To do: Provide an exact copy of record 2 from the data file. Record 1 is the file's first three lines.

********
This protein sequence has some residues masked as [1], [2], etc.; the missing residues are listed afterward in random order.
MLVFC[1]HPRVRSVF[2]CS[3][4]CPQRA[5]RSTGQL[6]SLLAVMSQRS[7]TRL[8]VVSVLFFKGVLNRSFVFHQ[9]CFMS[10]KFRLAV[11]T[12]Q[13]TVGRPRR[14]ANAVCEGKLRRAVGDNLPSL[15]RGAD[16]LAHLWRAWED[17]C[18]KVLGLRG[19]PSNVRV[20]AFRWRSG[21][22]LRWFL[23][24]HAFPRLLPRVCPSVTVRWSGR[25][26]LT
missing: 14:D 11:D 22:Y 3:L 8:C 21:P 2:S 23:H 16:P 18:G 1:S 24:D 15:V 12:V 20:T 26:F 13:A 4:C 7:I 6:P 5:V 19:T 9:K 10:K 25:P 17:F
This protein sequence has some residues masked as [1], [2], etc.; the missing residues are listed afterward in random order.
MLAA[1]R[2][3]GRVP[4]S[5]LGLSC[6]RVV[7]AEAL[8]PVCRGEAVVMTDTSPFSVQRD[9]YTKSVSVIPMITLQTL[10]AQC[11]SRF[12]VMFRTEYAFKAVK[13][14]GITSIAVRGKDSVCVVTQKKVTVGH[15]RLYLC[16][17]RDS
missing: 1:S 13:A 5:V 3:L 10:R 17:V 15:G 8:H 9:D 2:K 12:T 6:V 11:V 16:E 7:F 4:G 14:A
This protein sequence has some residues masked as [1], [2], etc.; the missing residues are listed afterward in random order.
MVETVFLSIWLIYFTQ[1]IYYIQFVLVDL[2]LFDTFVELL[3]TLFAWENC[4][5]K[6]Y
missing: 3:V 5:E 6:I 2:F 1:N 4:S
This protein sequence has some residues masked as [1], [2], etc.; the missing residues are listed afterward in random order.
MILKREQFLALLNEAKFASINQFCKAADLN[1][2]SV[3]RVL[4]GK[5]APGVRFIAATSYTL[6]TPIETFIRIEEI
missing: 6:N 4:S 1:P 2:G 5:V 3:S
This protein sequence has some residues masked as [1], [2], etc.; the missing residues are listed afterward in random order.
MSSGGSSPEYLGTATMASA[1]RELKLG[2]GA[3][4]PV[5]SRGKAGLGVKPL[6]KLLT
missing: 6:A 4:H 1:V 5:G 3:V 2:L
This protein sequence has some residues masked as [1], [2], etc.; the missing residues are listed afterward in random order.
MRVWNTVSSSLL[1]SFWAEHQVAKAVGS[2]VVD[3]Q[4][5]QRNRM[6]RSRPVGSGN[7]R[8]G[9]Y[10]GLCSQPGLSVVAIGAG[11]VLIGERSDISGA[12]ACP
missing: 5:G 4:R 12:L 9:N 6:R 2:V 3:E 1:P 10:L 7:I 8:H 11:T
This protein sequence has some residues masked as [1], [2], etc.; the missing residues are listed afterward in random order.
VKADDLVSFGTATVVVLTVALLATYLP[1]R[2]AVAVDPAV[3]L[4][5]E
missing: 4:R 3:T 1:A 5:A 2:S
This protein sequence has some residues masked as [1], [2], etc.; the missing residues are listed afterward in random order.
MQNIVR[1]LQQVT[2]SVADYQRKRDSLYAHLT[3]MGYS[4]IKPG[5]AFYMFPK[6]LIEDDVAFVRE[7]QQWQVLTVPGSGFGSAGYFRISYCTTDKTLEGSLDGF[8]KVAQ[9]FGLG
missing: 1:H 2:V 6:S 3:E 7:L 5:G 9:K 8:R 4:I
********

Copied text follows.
This protein sequence has some residues masked as [1], [2], etc.; the missing residues are listed afterward in random order.
MLAA[1]R[2][3]GRVP[4]S[5]LGLSC[6]RVV[7]AEAL[8]PVCRGEAVVMTDTSPFSVQRD[9]YTKSVSVIPMITLQTL[10]AQC[11]SRF[12]VMFRTEYAFKAVK[13][14]GITSIAVRGKDSVCVVTQKKVTVGH[15]RLYLC[16][17]RDS
missing: 1:S 13:A 5:V 3:L 10:R 17:V 15:G 8:H 9:D 2:K 12:T 6:V 11:V 16:E 7:F 4:G 14:A